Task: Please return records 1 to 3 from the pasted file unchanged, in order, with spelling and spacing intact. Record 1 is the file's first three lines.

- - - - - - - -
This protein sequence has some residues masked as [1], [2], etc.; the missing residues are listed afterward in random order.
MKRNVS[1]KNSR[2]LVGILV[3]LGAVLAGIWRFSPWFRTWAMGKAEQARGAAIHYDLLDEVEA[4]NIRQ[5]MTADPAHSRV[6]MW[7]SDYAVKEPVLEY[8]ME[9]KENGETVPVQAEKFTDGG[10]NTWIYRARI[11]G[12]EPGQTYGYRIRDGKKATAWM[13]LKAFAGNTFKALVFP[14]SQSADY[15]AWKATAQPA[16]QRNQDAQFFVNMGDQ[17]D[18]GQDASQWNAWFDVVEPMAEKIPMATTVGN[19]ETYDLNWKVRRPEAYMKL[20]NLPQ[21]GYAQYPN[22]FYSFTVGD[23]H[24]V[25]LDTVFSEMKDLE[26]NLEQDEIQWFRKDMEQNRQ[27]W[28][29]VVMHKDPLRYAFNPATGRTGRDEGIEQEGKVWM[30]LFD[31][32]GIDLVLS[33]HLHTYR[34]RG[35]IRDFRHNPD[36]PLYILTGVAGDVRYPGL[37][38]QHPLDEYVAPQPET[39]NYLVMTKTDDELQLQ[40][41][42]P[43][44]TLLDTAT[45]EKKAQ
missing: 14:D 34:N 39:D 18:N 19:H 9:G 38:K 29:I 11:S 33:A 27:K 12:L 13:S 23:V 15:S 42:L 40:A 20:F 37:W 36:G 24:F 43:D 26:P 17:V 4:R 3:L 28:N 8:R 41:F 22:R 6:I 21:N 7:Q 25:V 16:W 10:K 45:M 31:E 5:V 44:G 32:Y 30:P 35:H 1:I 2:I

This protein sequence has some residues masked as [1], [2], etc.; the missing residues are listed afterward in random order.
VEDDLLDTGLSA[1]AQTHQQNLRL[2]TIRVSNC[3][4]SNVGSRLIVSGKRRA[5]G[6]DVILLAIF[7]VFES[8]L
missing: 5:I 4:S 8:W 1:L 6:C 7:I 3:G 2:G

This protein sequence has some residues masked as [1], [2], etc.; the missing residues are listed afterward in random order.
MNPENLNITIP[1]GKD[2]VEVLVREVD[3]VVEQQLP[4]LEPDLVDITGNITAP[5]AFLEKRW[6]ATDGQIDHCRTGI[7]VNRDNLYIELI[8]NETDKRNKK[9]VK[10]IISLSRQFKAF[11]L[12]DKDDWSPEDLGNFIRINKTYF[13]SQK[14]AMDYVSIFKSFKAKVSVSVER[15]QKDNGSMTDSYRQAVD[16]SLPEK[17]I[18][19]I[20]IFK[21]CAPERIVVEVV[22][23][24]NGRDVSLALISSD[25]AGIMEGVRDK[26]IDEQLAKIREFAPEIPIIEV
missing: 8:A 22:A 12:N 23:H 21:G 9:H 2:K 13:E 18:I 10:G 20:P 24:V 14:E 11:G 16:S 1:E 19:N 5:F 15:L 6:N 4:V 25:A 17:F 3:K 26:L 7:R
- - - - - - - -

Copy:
This protein sequence has some residues masked as [1], [2], etc.; the missing residues are listed afterward in random order.
MKRNVS[1]KNSR[2]LVGILV[3]LGAVLAGIWRFSPWFRTWAMGKAEQARGAAIHYDLLDEVEA[4]NIRQ[5]MTADPAHSRV[6]MW[7]SDYAVKEPVLEY[8]ME[9]KENGETVPVQAEKFTDGG[10]NTWIYRARI[11]G[12]EPGQTYGYRIRDGKKATAWM[13]LKAFAGNTFKALVFP[14]SQSADY[15]AWKATAQPA[16]QRNQDAQFFVNMGDQ[17]D[18]GQDASQWNAWFDVVEPMAEKIPMATTVGN[19]ETYDLNWKVRRPEAYMKL[20]NLPQ[21]GYAQYPN[22]FYSFTVGD[23]H[24]V[25]LDTVFSEMKDLE[26]NLEQDEIQWFRKDMEQNRQ[27]W[28][29]VVMHKDPLRYAFNPATGRTGRDEGIEQEGKVWM[30]LFD[31][32]GIDLVLS[33]HLHTYR[34]RG[35]IRDFRHNPD[36]PLYILTGVAGDVRYPGL[37][38]QHPLDEYVAPQPET[39]NYLVMTKTDDELQLQ[40][41][42]P[43][44]TLLDTAT[45]EKKAQ
missing: 14:D 34:N 39:D 18:N 19:H 9:G 38:K 29:I 11:S 33:A 27:K 12:L 13:S 23:V 15:S 42:L 40:A 20:F 37:W 36:G 24:F 43:D 26:P 17:V 4:R 3:L 28:N 8:R 41:F 22:R 6:I 21:N 7:Q 25:V 16:W 10:K 45:M 31:E 5:V 44:G 32:Y 30:P 35:H 1:I 2:I

This protein sequence has some residues masked as [1], [2], etc.; the missing residues are listed afterward in random order.
VEDDLLDTGLSA[1]AQTHQQNLRL[2]TIRVSNC[3][4]SNVGSRLIVSGKRRA[5]G[6]DVILLAIF[7]VFES[8]L
missing: 5:I 4:S 8:W 1:L 6:C 7:I 3:G 2:G

This protein sequence has some residues masked as [1], [2], etc.; the missing residues are listed afterward in random order.
MNPENLNITIP[1]GKD[2]VEVLVREVD[3]VVEQQLP[4]LEPDLVDITGNITAP[5]AFLEKRW[6]ATDGQIDHCRTGI[7]VNRDNLYIELI[8]NETDKRNKK[9]VK[10]IISLSRQFKAF[11]L[12]DKDDWSPEDLGNFIRINKTYF[13]SQK[14]AMDYVSIFKSFKAKVSVSVER[15]QKDNGSMTDSYRQAVD[16]SLPEK[17]I[18][19]I[20]IFK[21]CAPERIVVEVV[22][23][24]NGRDVSLALISSD[25]AGIMEGVRDK[26]IDEQLAKIREFAPEIPIIEV
missing: 8:A 22:A 12:N 23:H 21:G 9:H 2:K 13:E 18:I 10:G 20:P 24:V 14:E 11:G 16:S 1:E 19:N 5:F 15:L 6:N 4:V 25:A 17:F 3:K 26:L 7:R